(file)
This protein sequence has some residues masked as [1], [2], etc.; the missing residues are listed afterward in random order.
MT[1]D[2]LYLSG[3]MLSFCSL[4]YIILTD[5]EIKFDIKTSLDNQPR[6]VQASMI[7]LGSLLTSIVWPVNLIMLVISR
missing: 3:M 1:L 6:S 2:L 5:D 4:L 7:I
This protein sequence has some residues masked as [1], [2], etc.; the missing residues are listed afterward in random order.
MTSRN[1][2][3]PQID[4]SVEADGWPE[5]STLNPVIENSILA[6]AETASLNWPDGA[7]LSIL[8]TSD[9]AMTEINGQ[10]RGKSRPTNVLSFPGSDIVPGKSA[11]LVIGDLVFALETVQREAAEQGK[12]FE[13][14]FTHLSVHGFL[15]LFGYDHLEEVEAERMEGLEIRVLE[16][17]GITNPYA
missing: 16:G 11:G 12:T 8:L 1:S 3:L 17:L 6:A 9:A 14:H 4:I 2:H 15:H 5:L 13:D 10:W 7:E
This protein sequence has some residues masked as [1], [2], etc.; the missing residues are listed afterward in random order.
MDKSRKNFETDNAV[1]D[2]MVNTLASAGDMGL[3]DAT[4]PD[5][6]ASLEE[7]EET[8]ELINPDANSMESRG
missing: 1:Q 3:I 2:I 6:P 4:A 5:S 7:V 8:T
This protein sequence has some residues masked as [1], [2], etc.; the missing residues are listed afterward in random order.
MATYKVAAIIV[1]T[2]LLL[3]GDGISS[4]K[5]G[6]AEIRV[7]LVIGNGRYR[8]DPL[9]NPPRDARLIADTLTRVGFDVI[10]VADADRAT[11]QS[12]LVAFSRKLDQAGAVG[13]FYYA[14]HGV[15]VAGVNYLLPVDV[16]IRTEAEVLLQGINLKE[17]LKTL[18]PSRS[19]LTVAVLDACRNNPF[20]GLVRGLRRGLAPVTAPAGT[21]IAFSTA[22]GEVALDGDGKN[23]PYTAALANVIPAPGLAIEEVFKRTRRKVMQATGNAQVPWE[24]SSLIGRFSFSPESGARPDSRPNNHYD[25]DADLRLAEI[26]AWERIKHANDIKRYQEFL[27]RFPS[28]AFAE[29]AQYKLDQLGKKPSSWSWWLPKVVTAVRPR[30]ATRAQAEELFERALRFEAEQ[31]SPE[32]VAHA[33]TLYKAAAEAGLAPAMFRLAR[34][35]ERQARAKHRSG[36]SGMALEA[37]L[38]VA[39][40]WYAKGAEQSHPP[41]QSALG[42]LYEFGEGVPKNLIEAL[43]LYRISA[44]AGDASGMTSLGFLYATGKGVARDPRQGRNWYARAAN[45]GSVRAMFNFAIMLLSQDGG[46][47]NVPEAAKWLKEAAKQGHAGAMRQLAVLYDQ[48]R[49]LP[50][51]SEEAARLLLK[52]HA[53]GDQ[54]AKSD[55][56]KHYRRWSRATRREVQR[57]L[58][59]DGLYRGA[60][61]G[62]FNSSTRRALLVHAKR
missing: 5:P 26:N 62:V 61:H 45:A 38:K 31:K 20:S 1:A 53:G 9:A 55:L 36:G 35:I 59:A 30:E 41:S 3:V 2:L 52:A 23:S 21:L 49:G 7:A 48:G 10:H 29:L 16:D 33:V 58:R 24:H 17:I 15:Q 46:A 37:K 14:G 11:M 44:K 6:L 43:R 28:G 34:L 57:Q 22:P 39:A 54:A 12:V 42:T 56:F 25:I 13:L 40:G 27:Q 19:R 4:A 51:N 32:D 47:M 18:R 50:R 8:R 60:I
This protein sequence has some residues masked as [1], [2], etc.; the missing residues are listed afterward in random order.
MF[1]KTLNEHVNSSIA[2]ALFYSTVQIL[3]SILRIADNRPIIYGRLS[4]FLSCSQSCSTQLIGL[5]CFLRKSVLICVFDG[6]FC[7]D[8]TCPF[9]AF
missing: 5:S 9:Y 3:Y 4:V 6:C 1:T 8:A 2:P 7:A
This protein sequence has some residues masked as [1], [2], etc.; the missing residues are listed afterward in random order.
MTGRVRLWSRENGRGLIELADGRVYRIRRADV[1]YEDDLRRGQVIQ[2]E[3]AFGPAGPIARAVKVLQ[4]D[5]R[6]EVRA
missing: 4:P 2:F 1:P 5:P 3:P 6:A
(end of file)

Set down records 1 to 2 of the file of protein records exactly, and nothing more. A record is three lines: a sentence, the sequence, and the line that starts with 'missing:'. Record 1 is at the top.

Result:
This protein sequence has some residues masked as [1], [2], etc.; the missing residues are listed afterward in random order.
MT[1]D[2]LYLSG[3]MLSFCSL[4]YIILTD[5]EIKFDIKTSLDNQPR[6]VQASMI[7]LGSLLTSIVWPVNLIMLVISR
missing: 3:M 1:L 6:S 2:L 5:D 4:L 7:I
This protein sequence has some residues masked as [1], [2], etc.; the missing residues are listed afterward in random order.
MTSRN[1][2][3]PQID[4]SVEADGWPE[5]STLNPVIENSILA[6]AETASLNWPDGA[7]LSIL[8]TSD[9]AMTEINGQ[10]RGKSRPTNVLSFPGSDIVPGKSA[11]LVIGDLVFALETVQREAAEQGK[12]FE[13][14]FTHLSVHGFL[15]LFGYDHLEEVEAERMEGLEIRVLE[16][17]GITNPYA
missing: 16:G 11:G 12:T 8:L 1:S 3:L 17:L 6:A 9:A 14:H 4:I 2:H 15:H 5:L 13:D 10:W 7:E